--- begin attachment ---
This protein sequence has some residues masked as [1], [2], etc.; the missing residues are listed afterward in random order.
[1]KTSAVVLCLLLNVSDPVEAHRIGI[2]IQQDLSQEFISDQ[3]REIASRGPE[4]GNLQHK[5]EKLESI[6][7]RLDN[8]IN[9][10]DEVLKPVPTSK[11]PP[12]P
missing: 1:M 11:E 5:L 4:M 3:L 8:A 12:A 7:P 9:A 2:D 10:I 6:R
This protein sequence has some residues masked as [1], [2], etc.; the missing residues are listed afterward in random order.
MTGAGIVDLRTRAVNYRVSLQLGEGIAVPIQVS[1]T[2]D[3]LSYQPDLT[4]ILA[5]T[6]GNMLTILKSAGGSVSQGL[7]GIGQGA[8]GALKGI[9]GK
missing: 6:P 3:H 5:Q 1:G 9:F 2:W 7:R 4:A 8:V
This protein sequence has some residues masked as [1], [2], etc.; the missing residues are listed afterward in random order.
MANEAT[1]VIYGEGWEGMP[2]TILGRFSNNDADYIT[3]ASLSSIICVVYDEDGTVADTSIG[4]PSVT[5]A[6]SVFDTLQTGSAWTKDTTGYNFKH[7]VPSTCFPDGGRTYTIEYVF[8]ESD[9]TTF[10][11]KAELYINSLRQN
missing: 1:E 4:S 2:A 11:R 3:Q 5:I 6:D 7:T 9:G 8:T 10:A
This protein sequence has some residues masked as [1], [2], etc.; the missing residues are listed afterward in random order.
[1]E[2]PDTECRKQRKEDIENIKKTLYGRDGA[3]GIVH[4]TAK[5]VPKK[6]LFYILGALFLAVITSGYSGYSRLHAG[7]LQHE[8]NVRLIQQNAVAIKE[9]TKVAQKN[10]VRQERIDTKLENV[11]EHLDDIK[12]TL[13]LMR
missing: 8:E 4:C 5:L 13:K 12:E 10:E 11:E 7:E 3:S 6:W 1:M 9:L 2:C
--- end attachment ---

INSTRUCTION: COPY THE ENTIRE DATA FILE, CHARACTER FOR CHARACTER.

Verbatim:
This protein sequence has some residues masked as [1], [2], etc.; the missing residues are listed afterward in random order.
[1]KTSAVVLCLLLNVSDPVEAHRIGI[2]IQQDLSQEFISDQ[3]REIASRGPE[4]GNLQHK[5]EKLESI[6][7]RLDN[8]IN[9][10]DEVLKPVPTSK[11]PP[12]P
missing: 1:M 11:E 5:L 4:M 3:L 8:A 12:A 7:P 9:A 2:D 10:I 6:R
This protein sequence has some residues masked as [1], [2], etc.; the missing residues are listed afterward in random order.
MTGAGIVDLRTRAVNYRVSLQLGEGIAVPIQVS[1]T[2]D[3]LSYQPDLT[4]ILA[5]T[6]GNMLTILKSAGGSVSQGL[7]GIGQGA[8]GALKGI[9]GK
missing: 6:P 3:H 5:Q 1:G 9:F 2:W 7:R 4:A 8:V
This protein sequence has some residues masked as [1], [2], etc.; the missing residues are listed afterward in random order.
MANEAT[1]VIYGEGWEGMP[2]TILGRFSNNDADYIT[3]ASLSSIICVVYDEDGTVADTSIG[4]PSVT[5]A[6]SVFDTLQTGSAWTKDTTGYNFKH[7]VPSTCFPDGGRTYTIEYVF[8]ESD[9]TTF[10][11]KAELYINSLRQN
missing: 1:E 4:S 2:A 11:R 3:Q 5:I 6:D 7:T 9:G 8:T 10:A
This protein sequence has some residues masked as [1], [2], etc.; the missing residues are listed afterward in random order.
[1]E[2]PDTECRKQRKEDIENIKKTLYGRDGA[3]GIVH[4]TAK[5]VPKK[6]LFYILGALFLAVITSGYSGYSRLHAG[7]LQHE[8]NVRLIQQNAVAIKE[9]TKVAQKN[10]VRQERIDTKLENV[11]EHLDDIK[12]TL[13]LMR
missing: 8:E 4:C 5:L 13:K 12:E 10:E 11:E 7:E 3:S 6:W 1:M 9:L 2:C